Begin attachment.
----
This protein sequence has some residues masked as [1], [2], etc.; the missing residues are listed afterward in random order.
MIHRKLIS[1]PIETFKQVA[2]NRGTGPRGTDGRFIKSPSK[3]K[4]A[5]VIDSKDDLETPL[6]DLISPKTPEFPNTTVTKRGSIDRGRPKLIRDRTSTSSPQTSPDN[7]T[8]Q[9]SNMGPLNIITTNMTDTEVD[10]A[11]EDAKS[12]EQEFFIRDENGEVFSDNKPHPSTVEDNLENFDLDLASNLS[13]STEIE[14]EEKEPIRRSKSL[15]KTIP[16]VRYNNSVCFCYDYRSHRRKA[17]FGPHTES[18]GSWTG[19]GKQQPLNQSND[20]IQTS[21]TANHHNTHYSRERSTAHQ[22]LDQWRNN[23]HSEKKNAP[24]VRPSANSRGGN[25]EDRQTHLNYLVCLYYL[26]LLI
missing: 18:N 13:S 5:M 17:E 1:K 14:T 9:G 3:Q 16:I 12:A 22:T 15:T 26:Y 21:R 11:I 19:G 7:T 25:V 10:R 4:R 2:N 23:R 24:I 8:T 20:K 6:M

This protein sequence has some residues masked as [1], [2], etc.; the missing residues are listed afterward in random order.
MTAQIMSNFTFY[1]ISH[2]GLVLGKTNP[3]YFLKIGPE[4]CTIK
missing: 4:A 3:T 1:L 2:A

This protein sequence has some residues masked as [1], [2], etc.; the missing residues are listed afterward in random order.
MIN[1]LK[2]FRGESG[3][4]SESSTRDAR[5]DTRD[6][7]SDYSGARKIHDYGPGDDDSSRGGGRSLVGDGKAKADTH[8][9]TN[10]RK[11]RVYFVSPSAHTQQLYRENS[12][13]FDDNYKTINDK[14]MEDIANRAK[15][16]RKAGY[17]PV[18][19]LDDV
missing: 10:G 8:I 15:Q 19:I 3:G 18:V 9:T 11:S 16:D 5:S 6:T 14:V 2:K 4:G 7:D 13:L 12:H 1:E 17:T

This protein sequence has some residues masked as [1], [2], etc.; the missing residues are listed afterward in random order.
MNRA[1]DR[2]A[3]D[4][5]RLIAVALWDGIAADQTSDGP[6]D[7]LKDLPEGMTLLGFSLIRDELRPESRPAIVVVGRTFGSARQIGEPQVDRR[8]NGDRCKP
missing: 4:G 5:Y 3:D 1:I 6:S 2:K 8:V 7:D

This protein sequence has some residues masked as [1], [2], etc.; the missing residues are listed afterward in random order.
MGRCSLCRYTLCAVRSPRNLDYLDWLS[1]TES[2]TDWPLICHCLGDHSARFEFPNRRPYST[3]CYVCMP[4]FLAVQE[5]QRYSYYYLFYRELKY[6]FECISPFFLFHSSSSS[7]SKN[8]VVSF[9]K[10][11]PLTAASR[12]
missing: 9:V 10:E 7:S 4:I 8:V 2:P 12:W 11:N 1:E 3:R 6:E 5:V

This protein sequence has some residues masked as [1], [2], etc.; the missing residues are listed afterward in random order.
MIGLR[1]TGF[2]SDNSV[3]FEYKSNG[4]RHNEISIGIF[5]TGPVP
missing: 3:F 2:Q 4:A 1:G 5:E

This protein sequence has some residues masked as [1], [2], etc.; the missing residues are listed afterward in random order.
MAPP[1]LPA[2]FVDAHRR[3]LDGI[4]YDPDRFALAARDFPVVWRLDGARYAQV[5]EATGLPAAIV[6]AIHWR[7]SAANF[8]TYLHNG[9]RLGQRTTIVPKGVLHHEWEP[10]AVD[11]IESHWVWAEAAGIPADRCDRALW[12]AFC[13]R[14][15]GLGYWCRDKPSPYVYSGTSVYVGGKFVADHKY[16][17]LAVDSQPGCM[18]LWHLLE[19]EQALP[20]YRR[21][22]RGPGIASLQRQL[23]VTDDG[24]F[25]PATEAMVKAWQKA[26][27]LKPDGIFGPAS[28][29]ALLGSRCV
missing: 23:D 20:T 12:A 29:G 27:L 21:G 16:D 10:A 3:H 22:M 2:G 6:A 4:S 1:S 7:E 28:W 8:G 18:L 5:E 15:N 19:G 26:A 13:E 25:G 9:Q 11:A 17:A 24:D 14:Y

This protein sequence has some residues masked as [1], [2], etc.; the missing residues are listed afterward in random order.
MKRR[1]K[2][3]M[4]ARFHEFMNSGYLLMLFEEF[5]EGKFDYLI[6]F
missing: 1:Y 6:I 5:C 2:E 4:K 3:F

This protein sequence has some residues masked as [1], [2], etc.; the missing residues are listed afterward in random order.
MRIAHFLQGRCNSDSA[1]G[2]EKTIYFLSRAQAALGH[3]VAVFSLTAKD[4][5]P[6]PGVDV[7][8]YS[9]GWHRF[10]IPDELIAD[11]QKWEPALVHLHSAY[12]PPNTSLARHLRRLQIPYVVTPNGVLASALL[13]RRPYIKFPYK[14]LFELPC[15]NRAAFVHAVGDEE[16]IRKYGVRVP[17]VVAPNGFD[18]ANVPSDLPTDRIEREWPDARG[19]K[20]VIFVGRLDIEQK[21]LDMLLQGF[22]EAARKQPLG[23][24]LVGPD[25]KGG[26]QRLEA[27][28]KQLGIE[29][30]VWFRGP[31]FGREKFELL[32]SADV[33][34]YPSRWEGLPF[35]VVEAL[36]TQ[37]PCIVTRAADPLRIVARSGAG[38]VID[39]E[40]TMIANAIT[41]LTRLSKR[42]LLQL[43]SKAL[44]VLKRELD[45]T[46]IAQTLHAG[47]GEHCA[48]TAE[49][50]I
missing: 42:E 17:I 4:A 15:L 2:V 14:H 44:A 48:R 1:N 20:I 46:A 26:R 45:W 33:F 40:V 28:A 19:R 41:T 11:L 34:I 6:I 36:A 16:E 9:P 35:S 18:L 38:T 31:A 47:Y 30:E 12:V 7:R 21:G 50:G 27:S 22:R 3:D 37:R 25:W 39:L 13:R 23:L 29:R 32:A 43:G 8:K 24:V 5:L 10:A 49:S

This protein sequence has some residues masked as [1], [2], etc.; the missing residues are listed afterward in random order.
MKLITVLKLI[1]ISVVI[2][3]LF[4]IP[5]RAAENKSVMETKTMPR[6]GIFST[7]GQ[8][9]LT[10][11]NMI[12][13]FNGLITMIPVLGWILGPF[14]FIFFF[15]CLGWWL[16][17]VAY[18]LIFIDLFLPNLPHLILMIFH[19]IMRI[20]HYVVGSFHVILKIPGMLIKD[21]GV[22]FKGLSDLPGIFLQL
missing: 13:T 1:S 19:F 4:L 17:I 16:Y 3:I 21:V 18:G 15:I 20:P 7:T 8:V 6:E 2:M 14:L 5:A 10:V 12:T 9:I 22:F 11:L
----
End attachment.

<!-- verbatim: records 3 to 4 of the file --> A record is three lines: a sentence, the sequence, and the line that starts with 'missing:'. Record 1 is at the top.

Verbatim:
This protein sequence has some residues masked as [1], [2], etc.; the missing residues are listed afterward in random order.
MIN[1]LK[2]FRGESG[3][4]SESSTRDAR[5]DTRD[6][7]SDYSGARKIHDYGPGDDDSSRGGGRSLVGDGKAKADTH[8][9]TN[10]RK[11]RVYFVSPSAHTQQLYRENS[12][13]FDDNYKTINDK[14]MEDIANRAK[15][16]RKAGY[17]PV[18][19]LDDV
missing: 10:G 8:I 15:Q 19:I 3:G 18:V 9:T 11:S 16:D 5:S 6:T 14:V 2:K 4:G 7:D 13:L 12:H 1:E 17:T

This protein sequence has some residues masked as [1], [2], etc.; the missing residues are listed afterward in random order.
MNRA[1]DR[2]A[3]D[4][5]RLIAVALWDGIAADQTSDGP[6]D[7]LKDLPEGMTLLGFSLIRDELRPESRPAIVVVGRTFGSARQIGEPQVDRR[8]NGDRCKP
missing: 4:G 5:Y 3:D 1:I 6:S 2:K 8:V 7:D